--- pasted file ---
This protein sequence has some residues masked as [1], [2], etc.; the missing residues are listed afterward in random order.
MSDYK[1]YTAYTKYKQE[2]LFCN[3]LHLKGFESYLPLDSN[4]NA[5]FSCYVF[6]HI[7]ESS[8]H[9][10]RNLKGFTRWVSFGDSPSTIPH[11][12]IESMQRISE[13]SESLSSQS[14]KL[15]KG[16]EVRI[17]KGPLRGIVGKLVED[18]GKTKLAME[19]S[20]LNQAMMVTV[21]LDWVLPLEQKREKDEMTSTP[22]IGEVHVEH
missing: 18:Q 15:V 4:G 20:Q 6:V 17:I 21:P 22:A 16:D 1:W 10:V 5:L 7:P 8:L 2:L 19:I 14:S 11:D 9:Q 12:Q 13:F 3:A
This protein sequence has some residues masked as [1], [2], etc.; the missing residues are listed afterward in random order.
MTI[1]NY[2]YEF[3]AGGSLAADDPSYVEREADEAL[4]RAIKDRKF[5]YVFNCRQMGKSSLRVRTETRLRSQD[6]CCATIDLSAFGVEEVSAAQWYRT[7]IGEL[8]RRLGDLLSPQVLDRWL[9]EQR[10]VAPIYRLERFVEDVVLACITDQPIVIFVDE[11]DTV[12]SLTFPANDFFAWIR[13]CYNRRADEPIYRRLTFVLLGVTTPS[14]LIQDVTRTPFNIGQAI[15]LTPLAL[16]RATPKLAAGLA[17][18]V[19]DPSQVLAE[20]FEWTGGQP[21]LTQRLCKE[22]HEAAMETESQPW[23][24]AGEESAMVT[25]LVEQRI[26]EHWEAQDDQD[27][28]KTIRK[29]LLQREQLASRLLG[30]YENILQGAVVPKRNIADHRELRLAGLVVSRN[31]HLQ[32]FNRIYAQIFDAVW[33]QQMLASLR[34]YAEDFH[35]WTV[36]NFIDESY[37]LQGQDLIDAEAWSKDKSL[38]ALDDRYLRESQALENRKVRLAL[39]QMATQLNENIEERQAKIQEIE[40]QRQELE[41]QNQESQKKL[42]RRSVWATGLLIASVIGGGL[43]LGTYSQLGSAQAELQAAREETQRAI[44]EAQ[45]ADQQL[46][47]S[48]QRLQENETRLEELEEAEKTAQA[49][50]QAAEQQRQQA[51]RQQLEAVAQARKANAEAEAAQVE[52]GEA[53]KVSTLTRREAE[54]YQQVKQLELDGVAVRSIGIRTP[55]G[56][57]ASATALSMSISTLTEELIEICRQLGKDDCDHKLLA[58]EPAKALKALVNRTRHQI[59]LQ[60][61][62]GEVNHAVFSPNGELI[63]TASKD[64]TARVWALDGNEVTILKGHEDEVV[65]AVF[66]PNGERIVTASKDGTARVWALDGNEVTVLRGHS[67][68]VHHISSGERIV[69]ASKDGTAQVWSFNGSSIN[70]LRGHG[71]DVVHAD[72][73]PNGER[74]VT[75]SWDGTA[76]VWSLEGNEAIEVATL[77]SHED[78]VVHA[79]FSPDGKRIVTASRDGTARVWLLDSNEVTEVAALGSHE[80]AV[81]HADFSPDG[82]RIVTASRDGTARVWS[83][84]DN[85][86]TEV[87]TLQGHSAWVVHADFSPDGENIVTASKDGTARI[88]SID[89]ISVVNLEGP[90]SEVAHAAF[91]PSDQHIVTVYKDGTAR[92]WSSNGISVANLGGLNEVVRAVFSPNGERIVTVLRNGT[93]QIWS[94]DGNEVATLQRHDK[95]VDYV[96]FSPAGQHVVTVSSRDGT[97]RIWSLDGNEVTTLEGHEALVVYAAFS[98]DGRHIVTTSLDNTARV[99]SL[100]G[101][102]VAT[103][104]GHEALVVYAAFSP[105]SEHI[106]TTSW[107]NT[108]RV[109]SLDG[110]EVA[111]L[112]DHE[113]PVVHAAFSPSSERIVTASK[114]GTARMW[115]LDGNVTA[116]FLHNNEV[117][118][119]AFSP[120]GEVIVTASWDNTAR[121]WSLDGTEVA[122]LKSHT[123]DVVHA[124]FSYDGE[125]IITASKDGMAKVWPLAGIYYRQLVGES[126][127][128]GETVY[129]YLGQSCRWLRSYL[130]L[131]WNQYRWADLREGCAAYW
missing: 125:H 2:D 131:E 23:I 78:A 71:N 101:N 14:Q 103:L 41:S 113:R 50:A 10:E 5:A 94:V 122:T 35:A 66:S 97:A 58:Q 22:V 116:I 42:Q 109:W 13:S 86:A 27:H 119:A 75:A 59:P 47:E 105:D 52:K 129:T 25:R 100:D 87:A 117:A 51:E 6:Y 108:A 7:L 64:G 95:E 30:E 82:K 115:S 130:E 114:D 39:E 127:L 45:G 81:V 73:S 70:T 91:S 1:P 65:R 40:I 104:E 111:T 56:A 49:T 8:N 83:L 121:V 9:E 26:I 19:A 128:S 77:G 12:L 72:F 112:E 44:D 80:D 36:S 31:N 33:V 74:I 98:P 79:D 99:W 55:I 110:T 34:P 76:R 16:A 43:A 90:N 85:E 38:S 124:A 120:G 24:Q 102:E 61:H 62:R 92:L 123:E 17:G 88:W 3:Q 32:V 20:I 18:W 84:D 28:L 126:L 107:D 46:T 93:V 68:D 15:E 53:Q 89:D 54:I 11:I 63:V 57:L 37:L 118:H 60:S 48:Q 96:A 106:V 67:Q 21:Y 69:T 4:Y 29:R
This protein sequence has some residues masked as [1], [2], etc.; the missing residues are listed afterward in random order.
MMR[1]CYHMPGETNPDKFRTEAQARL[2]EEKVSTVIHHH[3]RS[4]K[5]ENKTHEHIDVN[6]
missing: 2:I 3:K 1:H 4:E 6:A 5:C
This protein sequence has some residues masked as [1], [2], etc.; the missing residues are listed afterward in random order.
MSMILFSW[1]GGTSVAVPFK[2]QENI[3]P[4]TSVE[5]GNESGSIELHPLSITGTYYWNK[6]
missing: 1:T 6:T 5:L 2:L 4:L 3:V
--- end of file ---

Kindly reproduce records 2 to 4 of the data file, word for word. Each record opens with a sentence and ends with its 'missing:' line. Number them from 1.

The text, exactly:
This protein sequence has some residues masked as [1], [2], etc.; the missing residues are listed afterward in random order.
MTI[1]NY[2]YEF[3]AGGSLAADDPSYVEREADEAL[4]RAIKDRKF[5]YVFNCRQMGKSSLRVRTETRLRSQD[6]CCATIDLSAFGVEEVSAAQWYRT[7]IGEL[8]RRLGDLLSPQVLDRWL[9]EQR[10]VAPIYRLERFVEDVVLACITDQPIVIFVDE[11]DTV[12]SLTFPANDFFAWIR[13]CYNRRADEPIYRRLTFVLLGVTTPS[14]LIQDVTRTPFNIGQAI[15]LTPLAL[16]RATPKLAAGLA[17][18]V[19]DPSQVLAE[20]FEWTGGQP[21]LTQRLCKE[22]HEAAMETESQPW[23][24]AGEESAMVT[25]LVEQRI[26]EHWEAQDDQD[27][28]KTIRK[29]LLQREQLASRLLG[30]YENILQGAVVPKRNIADHRELRLAGLVVSRN[31]HLQ[32]FNRIYAQIFDAVW[33]QQMLASLR[34]YAEDFH[35]WTV[36]NFIDESY[37]LQGQDLIDAEAWSKDKSL[38]ALDDRYLRESQALENRKVRLAL[39]QMATQLNENIEERQAKIQEIE[40]QRQELE[41]QNQESQKKL[42]RRSVWATGLLIASVIGGGL[43]LGTYSQLGSAQAELQAAREETQRAI[44]EAQ[45]ADQQL[46][47]S[48]QRLQENETRLEELEEAEKTAQA[49][50]QAAEQQRQQA[51]RQQLEAVAQARKANAEAEAAQVE[52]GEA[53]KVSTLTRREAE[54]YQQVKQLELDGVAVRSIGIRTP[55]G[56][57]ASATALSMSISTLTEELIEICRQLGKDDCDHKLLA[58]EPAKALKALVNRTRHQI[59]LQ[60][61][62]GEVNHAVFSPNGELI[63]TASKD[64]TARVWALDGNEVTILKGHEDEVV[65]AVF[66]PNGERIVTASKDGTARVWALDGNEVTVLRGHS[67][68]VHHISSGERIV[69]ASKDGTAQVWSFNGSSIN[70]LRGHG[71]DVVHAD[72][73]PNGER[74]VT[75]SWDGTA[76]VWSLEGNEAIEVATL[77]SHED[78]VVHA[79]FSPDGKRIVTASRDGTARVWLLDSNEVTEVAALGSHE[80]AV[81]HADFSPDG[82]RIVTASRDGTARVWS[83][84]DN[85][86]TEV[87]TLQGHSAWVVHADFSPDGENIVTASKDGTARI[88]SID[89]ISVVNLEGP[90]SEVAHAAF[91]PSDQHIVTVYKDGTAR[92]WSSNGISVANLGGLNEVVRAVFSPNGERIVTVLRNGT[93]QIWS[94]DGNEVATLQRHDK[95]VDYV[96]FSPAGQHVVTVSSRDGT[97]RIWSLDGNEVTTLEGHEALVVYAAFS[98]DGRHIVTTSLDNTARV[99]SL[100]G[101][102]VAT[103][104]GHEALVVYAAFSP[105]SEHI[106]TTSW[107]NT[108]RV[109]SLDG[110]EVA[111]L[112]DHE[113]PVVHAAFSPSSERIVTASK[114]GTARMW[115]LDGNVTA[116]FLHNNEV[117][118][119]AFSP[120]GEVIVTASWDNTAR[121]WSLDGTEVA[122]LKSHT[123]DVVHA[124]FSYDGE[125]IITASKDGMAKVWPLAGIYYRQLVGES[126][127][128]GETVY[129]YLGQSCRWLRSYL[130]L[131]WNQYRWADLREGCAAYW
missing: 125:H 2:D 131:E 23:I 78:A 71:N 101:N 14:Q 103:L 41:S 113:R 50:A 10:E 5:A 94:V 122:T 35:A 66:S 97:A 58:Q 22:V 116:I 42:Q 109:W 13:S 86:A 27:H 119:A 75:A 59:P 47:E 105:D 52:K 129:T 25:R 100:D 87:A 117:A 51:E 6:Y 108:A 7:L 64:G 95:E 30:E 82:K 115:S 130:E 114:D 39:E 127:L 45:G 81:V 73:S 70:T 91:S 1:P 65:R 40:I 104:E 111:T 56:A 49:T 8:N 83:L 121:V 9:E 26:I 19:A 128:S 77:G 12:L 72:F 112:E 44:D 80:D 36:S 31:N 33:V 74:I 98:P 79:D 99:W 55:I 110:T 34:P 76:R 16:A 43:A 90:N 85:E 38:S 124:A 120:G 24:Q 102:E 61:H 62:R 92:L 123:E 17:G 88:W 3:Q 32:V 20:I 18:W 84:D 28:L 126:L 107:D 46:T 93:V 68:D 15:E 53:Q 89:D 54:I 11:I 63:V 57:L 37:L 118:H 60:S 48:Q 96:A 106:V 67:Q 21:Y 69:T 4:Y 29:R
This protein sequence has some residues masked as [1], [2], etc.; the missing residues are listed afterward in random order.
MMR[1]CYHMPGETNPDKFRTEAQARL[2]EEKVSTVIHHH[3]RS[4]K[5]ENKTHEHIDVN[6]
missing: 2:I 3:K 1:H 4:E 6:A 5:C
This protein sequence has some residues masked as [1], [2], etc.; the missing residues are listed afterward in random order.
MSMILFSW[1]GGTSVAVPFK[2]QENI[3]P[4]TSVE[5]GNESGSIELHPLSITGTYYWNK[6]
missing: 1:T 6:T 5:L 2:L 4:L 3:V